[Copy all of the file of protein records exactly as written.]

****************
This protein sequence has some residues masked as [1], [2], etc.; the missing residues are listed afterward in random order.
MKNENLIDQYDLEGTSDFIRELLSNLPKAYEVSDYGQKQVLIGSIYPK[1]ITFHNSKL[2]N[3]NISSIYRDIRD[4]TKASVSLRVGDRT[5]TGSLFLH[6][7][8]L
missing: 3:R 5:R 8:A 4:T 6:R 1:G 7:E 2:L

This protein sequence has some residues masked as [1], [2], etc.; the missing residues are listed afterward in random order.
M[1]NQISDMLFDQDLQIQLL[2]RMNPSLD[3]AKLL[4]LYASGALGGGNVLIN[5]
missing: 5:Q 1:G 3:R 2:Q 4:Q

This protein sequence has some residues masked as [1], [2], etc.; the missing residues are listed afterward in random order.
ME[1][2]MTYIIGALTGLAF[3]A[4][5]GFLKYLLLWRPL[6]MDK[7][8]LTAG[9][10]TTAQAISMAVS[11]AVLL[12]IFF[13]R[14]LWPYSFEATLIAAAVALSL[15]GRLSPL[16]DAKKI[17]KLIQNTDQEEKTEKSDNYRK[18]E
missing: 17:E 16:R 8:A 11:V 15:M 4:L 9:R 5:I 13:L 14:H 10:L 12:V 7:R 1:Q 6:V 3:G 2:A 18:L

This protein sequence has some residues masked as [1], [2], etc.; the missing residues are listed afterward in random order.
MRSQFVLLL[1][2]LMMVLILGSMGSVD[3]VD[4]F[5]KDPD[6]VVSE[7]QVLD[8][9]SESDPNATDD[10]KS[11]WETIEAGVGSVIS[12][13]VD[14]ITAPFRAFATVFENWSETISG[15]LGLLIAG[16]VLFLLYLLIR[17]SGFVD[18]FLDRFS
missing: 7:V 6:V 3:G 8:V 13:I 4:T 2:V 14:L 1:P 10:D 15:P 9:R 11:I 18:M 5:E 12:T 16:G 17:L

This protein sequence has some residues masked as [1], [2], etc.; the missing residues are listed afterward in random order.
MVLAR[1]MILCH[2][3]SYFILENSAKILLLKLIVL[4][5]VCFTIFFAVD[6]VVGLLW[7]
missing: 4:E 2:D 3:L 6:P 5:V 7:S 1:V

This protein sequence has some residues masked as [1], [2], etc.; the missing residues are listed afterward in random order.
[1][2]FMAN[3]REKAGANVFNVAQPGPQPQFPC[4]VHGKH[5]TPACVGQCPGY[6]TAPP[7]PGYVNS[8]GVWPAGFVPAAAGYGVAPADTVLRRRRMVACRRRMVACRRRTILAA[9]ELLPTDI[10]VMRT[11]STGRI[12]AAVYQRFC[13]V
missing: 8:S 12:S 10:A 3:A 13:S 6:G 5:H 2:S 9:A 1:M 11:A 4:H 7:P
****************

This protein sequence has some residues masked as [1], [2], etc.; the missing residues are listed afterward in random order.
MKNENLIDQYDLEGTSDFIRELLSNLPKAYEVSDYGQKQVLIGSIYPK[1]ITFHNSKL[2]N[3]NISSIYRDIRD[4]TKASVSLRVGDRT[5]TGSLFLH[6][7][8]L
missing: 3:R 5:R 8:A 4:T 6:R 1:G 7:E 2:L

This protein sequence has some residues masked as [1], [2], etc.; the missing residues are listed afterward in random order.
M[1]NQISDMLFDQDLQIQLL[2]RMNPSLD[3]AKLL[4]LYASGALGGGNVLIN[5]
missing: 5:Q 1:G 3:R 2:Q 4:Q

This protein sequence has some residues masked as [1], [2], etc.; the missing residues are listed afterward in random order.
ME[1][2]MTYIIGALTGLAF[3]A[4][5]GFLKYLLLWRPL[6]MDK[7][8]LTAG[9][10]TTAQAISMAVS[11]AVLL[12]IFF[13]R[14]LWPYSFEATLIAAAVALSL[15]GRLSPL[16]DAKKI[17]KLIQNTDQEEKTEKSDNYRK[18]E
missing: 17:E 16:R 8:A 11:V 15:M 4:L 9:R 5:I 13:L 14:H 10:L 12:V 7:R 1:Q 6:V 3:G 2:A 18:L

This protein sequence has some residues masked as [1], [2], etc.; the missing residues are listed afterward in random order.
MRSQFVLLL[1][2]LMMVLILGSMGSVD[3]VD[4]F[5]KDPD[6]VVSE[7]QVLD[8][9]SESDPNATDD[10]KS[11]WETIEAGVGSVIS[12][13]VD[14]ITAPFRAFATVFENWSETISG[15]LGLLIAG[16]VLFLLYLLIR[17]SGFVD[18]FLDRFS
missing: 7:V 6:V 3:G 8:V 13:I 4:T 2:V 14:L 1:P 10:D 15:P 9:R 11:I 18:M 5:E 12:T 16:G 17:L

This protein sequence has some residues masked as [1], [2], etc.; the missing residues are listed afterward in random order.
MVLAR[1]MILCH[2][3]SYFILENSAKILLLKLIVL[4][5]VCFTIFFAVD[6]VVGLLW[7]
missing: 4:E 2:D 3:L 6:P 5:V 7:S 1:V

This protein sequence has some residues masked as [1], [2], etc.; the missing residues are listed afterward in random order.
[1][2]FMAN[3]REKAGANVFNVAQPGPQPQFPC[4]VHGKH[5]TPACVGQCPGY[6]TAPP[7]PGYVNS[8]GVWPAGFVPAAAGYGVAPADTVLRRRRMVACRRRMVACRRRTILAA[9]ELLPTDI[10]VMRT[11]STGRI[12]AAVYQRFC[13]V
missing: 8:S 12:S 10:A 3:A 13:S 6:G 5:H 2:S 9:A 1:M 11:A 4:H 7:P